Sago Mini Babies
By Mieke VanderBorght,
Common Sense Media Reviewer
Common Sense Media Reviewers
Play caregiver and practice empathy with responsive babies.
A Lot or a Little?
What you will—and won't—find in this app.
Kids can learn about what it's like to care for a baby. When baby gets bored, dirty, hungry, or simply unhappy, it cries for attention, which can convey a sense of the acute level of attention babies need. Baby makes happy, sad, or scared faces in response to different toys or dress-up items, giving kids a chance to practice responding to someone else's feelings, which is the basis for empathy. Consider playing and discussing with your kids to enrich the experience and deepen the learning potential. Pretend play in general helps kids try out different roles and stretches their imaginations, and Sago Mini Babies gives kids opportunities to practice compassion and perspective-taking.
Ease of Play
Young kids should have no trouble tapping around the screen to discover all the interactive features.
Products & Purchases
Home screen features an icon that takes users to ads -- including a video ad -- for other apps and merchandise by the same developer, but all behind a parent gate and parents can disable icon in settings. The Sago Mini characters are a part of a commercial franchise.
Parents Need to Know
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Videos and Photos
Sago Mini Babies
Based on 1 parent review
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What’s It About?
In SAGO MINI BABIES, kids choose their baby from the four Sago Mini animal characters, then tap either side of the screen to make the baby crawl along. Stars indicate the eight activities: feeding, drinking, bathing, dressing up, dancing, diaper changing, playing with blocks, and swinging. As kids interact with each baby in these activities, the baby's facial expression changes according to how it feels about the toy that's been chosen or food being offered. Babies will even start crying if their needs aren't met.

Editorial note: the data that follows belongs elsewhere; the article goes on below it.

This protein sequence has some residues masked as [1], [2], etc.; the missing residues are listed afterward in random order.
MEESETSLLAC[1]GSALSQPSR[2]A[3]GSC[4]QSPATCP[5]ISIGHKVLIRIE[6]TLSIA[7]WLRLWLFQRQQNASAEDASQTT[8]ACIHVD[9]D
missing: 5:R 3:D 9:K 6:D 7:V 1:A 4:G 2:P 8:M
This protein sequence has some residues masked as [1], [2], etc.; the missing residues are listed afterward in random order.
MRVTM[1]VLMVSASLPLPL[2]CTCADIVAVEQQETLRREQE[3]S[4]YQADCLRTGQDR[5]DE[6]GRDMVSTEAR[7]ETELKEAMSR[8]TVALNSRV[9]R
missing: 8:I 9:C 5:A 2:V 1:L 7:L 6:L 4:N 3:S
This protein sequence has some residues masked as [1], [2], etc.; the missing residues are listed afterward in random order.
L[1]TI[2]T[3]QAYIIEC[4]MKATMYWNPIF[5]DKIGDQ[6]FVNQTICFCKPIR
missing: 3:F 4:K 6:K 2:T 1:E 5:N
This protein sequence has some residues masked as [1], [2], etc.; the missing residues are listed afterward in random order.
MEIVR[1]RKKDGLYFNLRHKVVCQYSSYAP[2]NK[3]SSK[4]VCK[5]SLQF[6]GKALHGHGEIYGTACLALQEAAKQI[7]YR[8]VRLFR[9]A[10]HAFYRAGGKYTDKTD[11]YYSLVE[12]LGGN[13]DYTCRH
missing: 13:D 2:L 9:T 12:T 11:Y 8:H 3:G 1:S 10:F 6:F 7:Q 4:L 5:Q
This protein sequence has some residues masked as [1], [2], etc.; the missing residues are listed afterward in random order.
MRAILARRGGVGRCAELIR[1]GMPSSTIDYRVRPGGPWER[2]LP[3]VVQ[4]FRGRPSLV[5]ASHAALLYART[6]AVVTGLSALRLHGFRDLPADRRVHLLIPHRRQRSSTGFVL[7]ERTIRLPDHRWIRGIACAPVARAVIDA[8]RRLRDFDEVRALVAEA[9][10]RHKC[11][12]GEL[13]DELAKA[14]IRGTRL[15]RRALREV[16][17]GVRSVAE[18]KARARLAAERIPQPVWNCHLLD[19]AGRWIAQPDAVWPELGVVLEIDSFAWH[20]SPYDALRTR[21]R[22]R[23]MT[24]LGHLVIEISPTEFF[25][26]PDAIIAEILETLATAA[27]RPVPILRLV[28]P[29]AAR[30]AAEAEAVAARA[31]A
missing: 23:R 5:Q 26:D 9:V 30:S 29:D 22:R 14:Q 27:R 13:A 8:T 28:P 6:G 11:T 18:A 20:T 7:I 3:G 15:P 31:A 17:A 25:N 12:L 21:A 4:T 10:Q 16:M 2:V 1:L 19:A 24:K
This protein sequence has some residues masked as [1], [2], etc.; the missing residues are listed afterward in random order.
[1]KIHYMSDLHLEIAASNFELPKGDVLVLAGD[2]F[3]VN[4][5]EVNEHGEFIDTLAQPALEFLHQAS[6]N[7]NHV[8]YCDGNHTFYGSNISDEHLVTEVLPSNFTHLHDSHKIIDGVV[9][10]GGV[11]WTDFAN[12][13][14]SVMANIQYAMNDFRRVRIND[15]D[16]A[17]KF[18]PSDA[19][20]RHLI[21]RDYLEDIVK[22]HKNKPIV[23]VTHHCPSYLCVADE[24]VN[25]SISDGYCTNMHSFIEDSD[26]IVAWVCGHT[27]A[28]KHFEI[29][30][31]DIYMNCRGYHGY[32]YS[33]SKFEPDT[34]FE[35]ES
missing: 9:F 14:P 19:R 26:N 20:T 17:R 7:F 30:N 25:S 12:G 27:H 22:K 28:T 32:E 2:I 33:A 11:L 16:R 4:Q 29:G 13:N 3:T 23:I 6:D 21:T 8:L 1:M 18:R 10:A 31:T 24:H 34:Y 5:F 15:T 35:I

Is It Any Good?
Playing with these super cute, highly responsive virtual babies can be fun and satisfying and offers both pros and cons over real-life pretend play. As is usually the case with Sago Sago apps, graphics are simplistic but appealing, and play is easy and open-ended. The activity types are right on for presenting realistic ways that caregivers -- and kids pretending to be caregivers -- interact with babies. As opposed to the passive baby dolls that slump over and take whatever kids throw at them, these babies make their preferences and needs known, and kids can practice reading those needs and acting accordingly. Yet when kids play with real baby dolls, there are infinite possibilities, and they're in charge; in the app, many things are scripted for them. Also, without a physical doll to hug, there's no coverage of that all-important basic need for love and affection between baby and caregiver. Still, Sago Mini Babies wins points for responsiveness and overall appeal and adds fun elements to pretend play.
Talk to Your Kids About ...
Families can talk about baby's needs and responses. What does baby want now, why is it crying, does it like that toy? What are some other things that babies need that don't appear in this app (for example, love and affection)?
Play with your kids and help them make up narrative stories about the babies. Ask open-ended questions to encourage kids to think about what they're doing.
Encourage lots of pretend play off the screen. Let kids play on their own so they're completely in charge, and play with them to suggest new perspectives.
Share stories about when your kid was a baby as you play together.
- Devices: iPhone, iPod Touch, iPad, Android
- Skills: Emotional Development: empathy, perspective taking, Responsibility & Ethics: learning from consequences
- Pricing structure: Paid
- Release date: October 8, 2015
- Category: Education
- Publisher: Sago Sago
- Version: 1.0
- Minimum software requirements: iOS 6.0 or later; Android 4.0.3 and up
- Last updated: January 23, 2019
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